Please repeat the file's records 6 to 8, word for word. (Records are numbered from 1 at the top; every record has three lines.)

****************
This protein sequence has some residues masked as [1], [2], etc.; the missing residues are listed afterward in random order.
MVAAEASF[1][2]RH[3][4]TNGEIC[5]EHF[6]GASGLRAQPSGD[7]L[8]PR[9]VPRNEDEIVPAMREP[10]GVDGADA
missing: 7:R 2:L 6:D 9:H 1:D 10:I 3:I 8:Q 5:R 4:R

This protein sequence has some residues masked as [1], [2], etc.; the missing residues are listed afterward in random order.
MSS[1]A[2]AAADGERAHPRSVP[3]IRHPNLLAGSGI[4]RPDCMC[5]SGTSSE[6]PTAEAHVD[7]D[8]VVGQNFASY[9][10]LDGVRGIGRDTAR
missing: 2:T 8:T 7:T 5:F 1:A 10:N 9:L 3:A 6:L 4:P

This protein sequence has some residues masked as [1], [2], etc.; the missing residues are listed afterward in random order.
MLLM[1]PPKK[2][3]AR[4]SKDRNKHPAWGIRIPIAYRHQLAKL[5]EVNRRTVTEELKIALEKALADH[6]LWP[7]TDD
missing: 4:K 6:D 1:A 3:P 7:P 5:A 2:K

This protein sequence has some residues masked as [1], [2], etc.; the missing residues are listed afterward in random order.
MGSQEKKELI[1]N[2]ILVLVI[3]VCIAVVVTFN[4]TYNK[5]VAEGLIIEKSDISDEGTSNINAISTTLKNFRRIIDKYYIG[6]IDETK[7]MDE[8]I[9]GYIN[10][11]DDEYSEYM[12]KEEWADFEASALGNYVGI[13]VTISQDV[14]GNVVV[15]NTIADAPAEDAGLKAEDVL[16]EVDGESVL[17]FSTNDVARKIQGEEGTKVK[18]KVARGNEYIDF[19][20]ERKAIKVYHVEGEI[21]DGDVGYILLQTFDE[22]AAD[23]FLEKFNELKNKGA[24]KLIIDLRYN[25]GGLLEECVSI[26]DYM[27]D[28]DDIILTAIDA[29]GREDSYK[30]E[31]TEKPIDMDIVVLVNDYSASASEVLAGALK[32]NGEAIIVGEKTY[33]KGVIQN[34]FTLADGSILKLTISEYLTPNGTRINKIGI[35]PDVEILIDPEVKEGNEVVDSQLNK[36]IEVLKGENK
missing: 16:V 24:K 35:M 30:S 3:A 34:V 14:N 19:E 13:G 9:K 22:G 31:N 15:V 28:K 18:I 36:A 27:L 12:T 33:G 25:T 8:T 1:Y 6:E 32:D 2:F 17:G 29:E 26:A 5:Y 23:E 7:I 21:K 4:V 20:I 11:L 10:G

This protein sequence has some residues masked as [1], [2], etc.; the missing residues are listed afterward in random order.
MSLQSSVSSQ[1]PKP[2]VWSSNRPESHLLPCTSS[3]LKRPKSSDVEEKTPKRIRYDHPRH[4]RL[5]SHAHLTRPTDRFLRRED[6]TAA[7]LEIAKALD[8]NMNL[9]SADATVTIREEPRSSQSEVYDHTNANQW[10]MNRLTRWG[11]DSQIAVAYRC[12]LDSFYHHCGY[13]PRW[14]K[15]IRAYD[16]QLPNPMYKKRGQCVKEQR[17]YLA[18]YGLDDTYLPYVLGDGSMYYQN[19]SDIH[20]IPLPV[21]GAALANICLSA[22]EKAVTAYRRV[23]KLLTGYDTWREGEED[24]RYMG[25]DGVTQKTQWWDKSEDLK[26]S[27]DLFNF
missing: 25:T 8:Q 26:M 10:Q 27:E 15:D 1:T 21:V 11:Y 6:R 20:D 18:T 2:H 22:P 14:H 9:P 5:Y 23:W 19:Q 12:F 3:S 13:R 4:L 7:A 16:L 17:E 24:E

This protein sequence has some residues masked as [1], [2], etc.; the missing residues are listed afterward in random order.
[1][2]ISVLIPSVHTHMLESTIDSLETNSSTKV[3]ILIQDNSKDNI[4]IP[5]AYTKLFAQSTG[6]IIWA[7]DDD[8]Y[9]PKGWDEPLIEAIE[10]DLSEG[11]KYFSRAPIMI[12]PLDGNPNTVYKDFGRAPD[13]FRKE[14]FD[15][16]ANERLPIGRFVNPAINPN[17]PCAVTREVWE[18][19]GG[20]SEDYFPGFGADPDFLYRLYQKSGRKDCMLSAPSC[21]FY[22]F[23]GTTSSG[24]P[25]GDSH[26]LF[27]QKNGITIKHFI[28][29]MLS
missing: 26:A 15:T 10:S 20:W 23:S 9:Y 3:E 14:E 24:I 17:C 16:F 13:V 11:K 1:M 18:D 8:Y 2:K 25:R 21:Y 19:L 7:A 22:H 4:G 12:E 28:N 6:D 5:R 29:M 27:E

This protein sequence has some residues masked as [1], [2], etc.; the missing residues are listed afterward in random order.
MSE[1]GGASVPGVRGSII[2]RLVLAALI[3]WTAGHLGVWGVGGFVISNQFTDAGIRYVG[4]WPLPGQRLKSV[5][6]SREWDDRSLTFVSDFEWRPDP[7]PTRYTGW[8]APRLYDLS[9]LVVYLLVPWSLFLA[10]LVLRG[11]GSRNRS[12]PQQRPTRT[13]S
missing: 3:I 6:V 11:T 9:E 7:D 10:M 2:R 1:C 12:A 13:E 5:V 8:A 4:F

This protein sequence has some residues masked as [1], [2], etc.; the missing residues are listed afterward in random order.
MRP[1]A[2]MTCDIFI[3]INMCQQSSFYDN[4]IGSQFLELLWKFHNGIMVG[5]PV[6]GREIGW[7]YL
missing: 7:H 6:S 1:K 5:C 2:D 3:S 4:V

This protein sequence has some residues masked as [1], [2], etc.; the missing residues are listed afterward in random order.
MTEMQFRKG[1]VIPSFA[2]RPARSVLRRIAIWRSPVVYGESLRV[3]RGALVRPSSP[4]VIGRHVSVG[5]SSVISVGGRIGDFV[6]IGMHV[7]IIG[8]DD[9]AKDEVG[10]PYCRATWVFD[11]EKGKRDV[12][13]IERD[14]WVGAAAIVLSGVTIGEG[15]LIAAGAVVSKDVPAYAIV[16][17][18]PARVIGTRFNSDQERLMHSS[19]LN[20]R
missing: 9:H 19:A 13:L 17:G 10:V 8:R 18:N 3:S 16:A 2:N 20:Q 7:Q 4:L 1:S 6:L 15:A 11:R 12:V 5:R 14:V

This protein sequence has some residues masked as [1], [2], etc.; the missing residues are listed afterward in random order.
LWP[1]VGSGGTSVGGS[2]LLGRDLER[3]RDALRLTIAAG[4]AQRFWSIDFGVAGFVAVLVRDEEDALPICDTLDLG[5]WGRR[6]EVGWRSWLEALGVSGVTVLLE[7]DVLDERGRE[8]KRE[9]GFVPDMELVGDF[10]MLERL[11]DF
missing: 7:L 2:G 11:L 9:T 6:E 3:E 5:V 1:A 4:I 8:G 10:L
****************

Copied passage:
This protein sequence has some residues masked as [1], [2], etc.; the missing residues are listed afterward in random order.
[1][2]ISVLIPSVHTHMLESTIDSLETNSSTKV[3]ILIQDNSKDNI[4]IP[5]AYTKLFAQSTG[6]IIWA[7]DDD[8]Y[9]PKGWDEPLIEAIE[10]DLSEG[11]KYFSRAPIMI[12]PLDGNPNTVYKDFGRAPD[13]FRKE[14]FD[15][16]ANERLPIGRFVNPAINPN[17]PCAVTREVWE[18][19]GG[20]SEDYFPGFGADPDFLYRLYQKSGRKDCMLSAPSC[21]FY[22]F[23]GTTSSG[24]P[25]GDSH[26]LF[27]QKNGITIKHFI[28][29]MLS
missing: 26:A 15:T 10:S 20:W 23:S 9:Y 3:E 14:E 24:I 17:C 16:F 13:V 11:K 1:M 18:D 8:Y 2:K 25:R 21:Y 19:L 7:A 22:H 4:G 12:E 28:N 6:D 5:R 29:M 27:E

This protein sequence has some residues masked as [1], [2], etc.; the missing residues are listed afterward in random order.
MSE[1]GGASVPGVRGSII[2]RLVLAALI[3]WTAGHLGVWGVGGFVISNQFTDAGIRYVG[4]WPLPGQRLKSV[5][6]SREWDDRSLTFVSDFEWRPDP[7]PTRYTGW[8]APRLYDLS[9]LVVYLLVPWSLFLA[10]LVLRG[11]GSRNRS[12]PQQRPTRT[13]S
missing: 3:I 6:V 11:T 9:E 7:D 10:M 2:R 1:C 12:A 13:E 5:V 8:A 4:F

This protein sequence has some residues masked as [1], [2], etc.; the missing residues are listed afterward in random order.
MRP[1]A[2]MTCDIFI[3]INMCQQSSFYDN[4]IGSQFLELLWKFHNGIMVG[5]PV[6]GREIGW[7]YL
missing: 7:H 6:S 1:K 5:C 2:D 3:S 4:V